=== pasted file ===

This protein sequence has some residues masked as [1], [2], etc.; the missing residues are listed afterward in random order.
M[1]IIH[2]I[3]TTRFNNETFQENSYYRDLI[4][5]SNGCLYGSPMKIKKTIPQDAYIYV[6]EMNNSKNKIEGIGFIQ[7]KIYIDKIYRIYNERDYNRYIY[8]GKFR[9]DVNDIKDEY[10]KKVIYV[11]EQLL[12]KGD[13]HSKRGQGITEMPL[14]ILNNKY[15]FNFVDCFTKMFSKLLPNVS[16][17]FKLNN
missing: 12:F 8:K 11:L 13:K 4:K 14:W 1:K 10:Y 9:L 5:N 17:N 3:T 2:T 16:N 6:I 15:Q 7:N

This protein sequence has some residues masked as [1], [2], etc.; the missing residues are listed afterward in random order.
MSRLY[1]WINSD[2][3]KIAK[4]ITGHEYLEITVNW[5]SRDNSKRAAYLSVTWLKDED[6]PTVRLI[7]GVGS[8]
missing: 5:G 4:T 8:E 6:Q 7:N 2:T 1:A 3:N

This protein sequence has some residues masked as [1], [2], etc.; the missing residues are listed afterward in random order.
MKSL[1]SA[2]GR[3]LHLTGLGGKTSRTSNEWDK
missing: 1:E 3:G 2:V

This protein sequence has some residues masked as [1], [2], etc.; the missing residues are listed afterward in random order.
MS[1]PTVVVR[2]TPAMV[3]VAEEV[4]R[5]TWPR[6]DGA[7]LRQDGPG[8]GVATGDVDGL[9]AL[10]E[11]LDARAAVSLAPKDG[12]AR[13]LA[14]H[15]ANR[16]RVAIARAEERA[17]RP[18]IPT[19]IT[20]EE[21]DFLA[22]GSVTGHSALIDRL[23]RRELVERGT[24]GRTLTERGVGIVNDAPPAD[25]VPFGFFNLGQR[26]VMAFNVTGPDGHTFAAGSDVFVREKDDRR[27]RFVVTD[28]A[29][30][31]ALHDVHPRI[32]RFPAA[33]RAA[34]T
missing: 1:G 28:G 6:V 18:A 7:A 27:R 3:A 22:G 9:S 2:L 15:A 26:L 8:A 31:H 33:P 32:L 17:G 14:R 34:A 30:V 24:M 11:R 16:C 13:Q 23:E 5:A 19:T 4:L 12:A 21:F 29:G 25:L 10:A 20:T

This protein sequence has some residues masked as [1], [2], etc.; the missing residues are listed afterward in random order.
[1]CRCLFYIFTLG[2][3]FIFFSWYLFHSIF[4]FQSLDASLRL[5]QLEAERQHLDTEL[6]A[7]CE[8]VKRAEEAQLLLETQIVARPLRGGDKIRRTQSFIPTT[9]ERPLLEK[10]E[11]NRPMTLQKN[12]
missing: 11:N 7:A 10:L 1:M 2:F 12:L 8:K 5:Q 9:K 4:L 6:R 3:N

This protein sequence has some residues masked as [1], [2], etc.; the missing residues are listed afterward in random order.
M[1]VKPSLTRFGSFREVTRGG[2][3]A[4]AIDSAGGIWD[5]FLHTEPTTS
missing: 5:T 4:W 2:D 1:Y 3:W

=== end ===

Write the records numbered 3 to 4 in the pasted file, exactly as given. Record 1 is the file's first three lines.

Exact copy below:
This protein sequence has some residues masked as [1], [2], etc.; the missing residues are listed afterward in random order.
MKSL[1]SA[2]GR[3]LHLTGLGGKTSRTSNEWDK
missing: 1:E 3:G 2:V

This protein sequence has some residues masked as [1], [2], etc.; the missing residues are listed afterward in random order.
MS[1]PTVVVR[2]TPAMV[3]VAEEV[4]R[5]TWPR[6]DGA[7]LRQDGPG[8]GVATGDVDGL[9]AL[10]E[11]LDARAAVSLAPKDG[12]AR[13]LA[14]H[15]ANR[16]RVAIARAEERA[17]RP[18]IPT[19]IT[20]EE[21]DFLA[22]GSVTGHSALIDRL[23]RRELVERGT[24]GRTLTERGVGIVNDAPPAD[25]VPFGFFNLGQR[26]VMAFNVTGPDGHTFAAGSDVFVREKDDRR[27]RFVVTD[28]A[29][30][31]ALHDVHPRI[32]RFPAA[33]RAA[34]T
missing: 1:G 28:G 6:V 18:A 7:A 27:R 3:A 22:G 9:S 2:L 15:A 26:L 8:A 31:H 33:P 32:L 17:G 14:R 34:A 30:V 24:M 11:R 16:C 13:Q 23:E 5:A 19:T 4:L 12:A 21:F 29:G 25:L 10:A 20:T